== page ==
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A6.13 Identification of novel expression quantitative trait loci in CD4+ T cells of untreated early arthritis patients
  1. AG Pratt1,
  2. J Massey2,
  3. AE Anderson1,
  4. N Nair2,
  5. J Diboll1,
  6. A Skelton1,
  7. DW Lendrem1,
  8. LN Reynard1,
  9. HJ Cordell3,
  10. S Eyre2,
  11. A Barton2,
  12. JD Isaacs1
  1. 1National Institute for Health Research Newcastle Biomedical Research Centre, Newcastle Upon Tyne Hospitals NHS Foundation Trust and Newcastle University, Newcastle Upon Tyne, UK
  2. 2Arthritis Research UK Centre for Genetics and Genomics, Centre for Musculoskeletal Research, Institute of Inflammation and Repair, University of Manchester, Manchester, UK
  3. 3Institute of Genetic Medicine, Newcastle University, Newcastle Upon Tyne, UK

Abstract

Background Rheumatoid arthritis (RA) is a CD4+ T-cell-mediated disease of immune dysregulation. Genome-wide association scans (GWAS) have shown common variants at approximately 100 genetic loci to be associated with RA. In many cases, however, the associated single nucleotide polymorphisms (SNPs) lie in intergenic regions and the gene upon which they act has not yet been defined. Examining how RA-associated SNPs influence gene expression in relevant biological contexts will begin to address this.

Methods Patients attending the Newcastle Early Arthritis Clinic, naïve to immunomodulatory therapy, donated high integrity RNA and DNA extracted from 98% pure CD4+ T cells within 4 h of blood draw. Detailed baseline and longitudinal clinical data were recorded for all participants, who were followed up for ≥1 year. Genotyping and global gene expression measurement was carried out using the Illumina Human CoreExome array, and either HT12v4 or WG6v3 BeadChip arrays, respectively, and expression data was batch-corrected and normalised using standard algorithms. Data were analysed using the R package. Variants in linkage disequilibrium (LD) with 100 confirmed RA- SNPs (r2 >0.8), and probes within 4MB of these LD blocks, were included in the analysis, seeking evidence of cis-eQTLs.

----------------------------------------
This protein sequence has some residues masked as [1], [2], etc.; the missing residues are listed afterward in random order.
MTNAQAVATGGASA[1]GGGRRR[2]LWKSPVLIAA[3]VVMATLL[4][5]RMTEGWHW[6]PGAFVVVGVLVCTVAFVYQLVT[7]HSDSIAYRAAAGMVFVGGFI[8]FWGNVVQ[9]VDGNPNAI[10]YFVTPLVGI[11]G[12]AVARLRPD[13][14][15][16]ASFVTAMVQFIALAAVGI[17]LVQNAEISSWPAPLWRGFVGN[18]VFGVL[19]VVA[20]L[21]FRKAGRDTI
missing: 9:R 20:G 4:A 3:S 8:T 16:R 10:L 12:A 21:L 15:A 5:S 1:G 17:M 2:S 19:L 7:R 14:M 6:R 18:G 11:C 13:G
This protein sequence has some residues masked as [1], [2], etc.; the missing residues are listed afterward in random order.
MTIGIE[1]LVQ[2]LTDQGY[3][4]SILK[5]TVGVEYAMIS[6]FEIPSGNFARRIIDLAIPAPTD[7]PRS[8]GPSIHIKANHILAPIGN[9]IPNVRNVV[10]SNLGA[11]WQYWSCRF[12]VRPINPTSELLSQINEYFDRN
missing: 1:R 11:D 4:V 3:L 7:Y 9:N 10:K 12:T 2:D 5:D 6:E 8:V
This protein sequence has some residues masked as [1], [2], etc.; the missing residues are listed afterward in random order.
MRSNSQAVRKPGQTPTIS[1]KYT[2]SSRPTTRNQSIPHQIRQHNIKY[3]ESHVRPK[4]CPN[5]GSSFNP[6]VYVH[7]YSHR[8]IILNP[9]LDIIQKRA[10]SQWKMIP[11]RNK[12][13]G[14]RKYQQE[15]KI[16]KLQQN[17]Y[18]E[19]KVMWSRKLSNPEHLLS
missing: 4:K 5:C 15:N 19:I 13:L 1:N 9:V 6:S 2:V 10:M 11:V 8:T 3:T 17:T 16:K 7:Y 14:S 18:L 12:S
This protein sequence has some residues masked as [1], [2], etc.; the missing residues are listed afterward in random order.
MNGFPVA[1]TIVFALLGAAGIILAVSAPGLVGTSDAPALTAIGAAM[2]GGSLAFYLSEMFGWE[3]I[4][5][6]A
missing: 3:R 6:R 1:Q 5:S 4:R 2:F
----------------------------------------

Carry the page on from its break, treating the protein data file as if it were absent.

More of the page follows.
Results Data from 249 white Caucasian early arthritis patients were available for analysis; diagnoses (confirmed at follow-up) were RA (n = 88), spondyloarthropathy/other inflammatory arthritis (n = 86), osteoarthritis/other non-inflammatory arthralgia (n = 70) and undifferentiated arthritis. Analysis of 1,247 SNPs and 8,023 probes identified strong evidence for cis-eQTLs at a number of RA risk loci in this population overall (experiment-wide p < 0.05). Previously observed genes subject to eQTLs in primary human CD4+ T cells replicated by our study include BLK, FADS1 and FADS2. Genes whose expression specifically in these cells has, to our knowledge, been associated with RA risk variants for the first time include RPS26, RNF67 and IKZF3.

Conclusions We present the first detailed eQTL analysis in the pathophysiologically relevant setting of early arthritis CD4+ T cells, free of confounding immunomodulatory treatment. Interactions of clinical parameters (including disease phenotype) with eQTL effects remains the subject of ongoing analyses, to be presented. Our findings have the potential to modify the biological candidate gene landscape of RA.

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